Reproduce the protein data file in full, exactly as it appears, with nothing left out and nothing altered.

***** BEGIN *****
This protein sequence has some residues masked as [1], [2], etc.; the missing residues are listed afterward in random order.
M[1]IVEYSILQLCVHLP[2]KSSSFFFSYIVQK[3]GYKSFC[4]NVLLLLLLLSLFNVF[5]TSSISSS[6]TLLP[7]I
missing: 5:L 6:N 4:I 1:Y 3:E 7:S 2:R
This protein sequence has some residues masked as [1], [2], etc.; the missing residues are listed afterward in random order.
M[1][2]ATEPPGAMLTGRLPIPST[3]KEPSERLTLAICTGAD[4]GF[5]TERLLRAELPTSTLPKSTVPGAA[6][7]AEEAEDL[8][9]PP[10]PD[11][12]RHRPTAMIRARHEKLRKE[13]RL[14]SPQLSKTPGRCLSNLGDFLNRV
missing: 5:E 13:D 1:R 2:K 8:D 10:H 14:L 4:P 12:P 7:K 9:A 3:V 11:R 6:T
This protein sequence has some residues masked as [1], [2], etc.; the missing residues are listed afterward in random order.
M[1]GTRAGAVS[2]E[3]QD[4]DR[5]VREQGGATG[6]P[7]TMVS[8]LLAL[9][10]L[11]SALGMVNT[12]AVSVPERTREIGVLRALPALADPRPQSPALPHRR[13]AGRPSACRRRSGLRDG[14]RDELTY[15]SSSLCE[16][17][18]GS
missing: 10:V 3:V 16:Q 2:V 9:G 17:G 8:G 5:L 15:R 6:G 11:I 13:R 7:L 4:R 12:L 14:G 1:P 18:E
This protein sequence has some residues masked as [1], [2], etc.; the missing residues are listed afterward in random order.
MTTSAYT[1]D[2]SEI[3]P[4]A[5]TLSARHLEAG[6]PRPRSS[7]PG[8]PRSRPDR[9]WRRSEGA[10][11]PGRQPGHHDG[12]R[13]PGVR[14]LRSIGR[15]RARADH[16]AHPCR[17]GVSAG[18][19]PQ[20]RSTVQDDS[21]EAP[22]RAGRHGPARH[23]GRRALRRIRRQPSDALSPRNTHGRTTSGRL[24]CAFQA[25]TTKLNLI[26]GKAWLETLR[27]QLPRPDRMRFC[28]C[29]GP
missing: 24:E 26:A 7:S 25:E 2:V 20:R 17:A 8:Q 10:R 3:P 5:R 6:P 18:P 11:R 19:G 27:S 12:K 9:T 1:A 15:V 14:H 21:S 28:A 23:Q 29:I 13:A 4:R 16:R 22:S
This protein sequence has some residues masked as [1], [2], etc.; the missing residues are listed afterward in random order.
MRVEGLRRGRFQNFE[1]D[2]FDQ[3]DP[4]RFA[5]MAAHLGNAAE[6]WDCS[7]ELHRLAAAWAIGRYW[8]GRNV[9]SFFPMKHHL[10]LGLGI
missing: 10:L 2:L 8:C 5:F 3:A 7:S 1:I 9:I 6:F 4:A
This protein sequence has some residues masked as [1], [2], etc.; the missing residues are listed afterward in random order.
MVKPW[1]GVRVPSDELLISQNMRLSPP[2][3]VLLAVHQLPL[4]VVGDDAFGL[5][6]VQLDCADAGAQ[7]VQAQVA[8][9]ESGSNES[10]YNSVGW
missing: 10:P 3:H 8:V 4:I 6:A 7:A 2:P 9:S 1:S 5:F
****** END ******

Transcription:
This protein sequence has some residues masked as [1], [2], etc.; the missing residues are listed afterward in random order.
M[1]IVEYSILQLCVHLP[2]KSSSFFFSYIVQK[3]GYKSFC[4]NVLLLLLLLSLFNVF[5]TSSISSS[6]TLLP[7]I
missing: 5:L 6:N 4:I 1:Y 3:E 7:S 2:R
This protein sequence has some residues masked as [1], [2], etc.; the missing residues are listed afterward in random order.
M[1][2]ATEPPGAMLTGRLPIPST[3]KEPSERLTLAICTGAD[4]GF[5]TERLLRAELPTSTLPKSTVPGAA[6][7]AEEAEDL[8][9]PP[10]PD[11][12]RHRPTAMIRARHEKLRKE[13]RL[14]SPQLSKTPGRCLSNLGDFLNRV
missing: 5:E 13:D 1:R 2:K 8:D 10:H 14:L 4:P 12:P 7:K 9:A 3:V 11:R 6:T
This protein sequence has some residues masked as [1], [2], etc.; the missing residues are listed afterward in random order.
M[1]GTRAGAVS[2]E[3]QD[4]DR[5]VREQGGATG[6]P[7]TMVS[8]LLAL[9][10]L[11]SALGMVNT[12]AVSVPERTREIGVLRALPALADPRPQSPALPHRR[13]AGRPSACRRRSGLRDG[14]RDELTY[15]SSSLCE[16][17][18]GS
missing: 10:V 3:V 16:Q 2:V 9:G 17:G 8:G 5:L 15:R 6:G 11:I 13:R 7:L 4:R 12:L 14:G 1:P 18:E
This protein sequence has some residues masked as [1], [2], etc.; the missing residues are listed afterward in random order.
MTTSAYT[1]D[2]SEI[3]P[4]A[5]TLSARHLEAG[6]PRPRSS[7]PG[8]PRSRPDR[9]WRRSEGA[10][11]PGRQPGHHDG[12]R[13]PGVR[14]LRSIGR[15]RARADH[16]AHPCR[17]GVSAG[18][19]PQ[20]RSTVQDDS[21]EAP[22]RAGRHGPARH[23]GRRALRRIRRQPSDALSPRNTHGRTTSGRL[24]CAFQA[25]TTKLNLI[26]GKAWLETLR[27]QLPRPDRMRFC[28]C[29]GP
missing: 24:E 26:A 7:S 25:E 2:V 20:R 17:A 8:Q 10:R 3:P 5:R 6:P 18:P 11:R 19:G 27:S 12:K 9:T 1:A 15:V 14:H 21:S 28:A 23:Q 29:I 13:A 4:R 16:R 22:S
This protein sequence has some residues masked as [1], [2], etc.; the missing residues are listed afterward in random order.
MRVEGLRRGRFQNFE[1]D[2]FDQ[3]DP[4]RFA[5]MAAHLGNAAE[6]WDCS[7]ELHRLAAAWAIGRYW[8]GRNV[9]SFFPMKHHL[10]LGLGI
missing: 10:L 2:L 8:C 5:F 3:A 7:S 1:I 9:I 6:F 4:A
This protein sequence has some residues masked as [1], [2], etc.; the missing residues are listed afterward in random order.
MVKPW[1]GVRVPSDELLISQNMRLSPP[2][3]VLLAVHQLPL[4]VVGDDAFGL[5][6]VQLDCADAGAQ[7]VQAQVA[8][9]ESGSNES[10]YNSVGW
missing: 10:P 3:H 8:V 4:I 6:A 7:A 2:P 9:S 1:S 5:F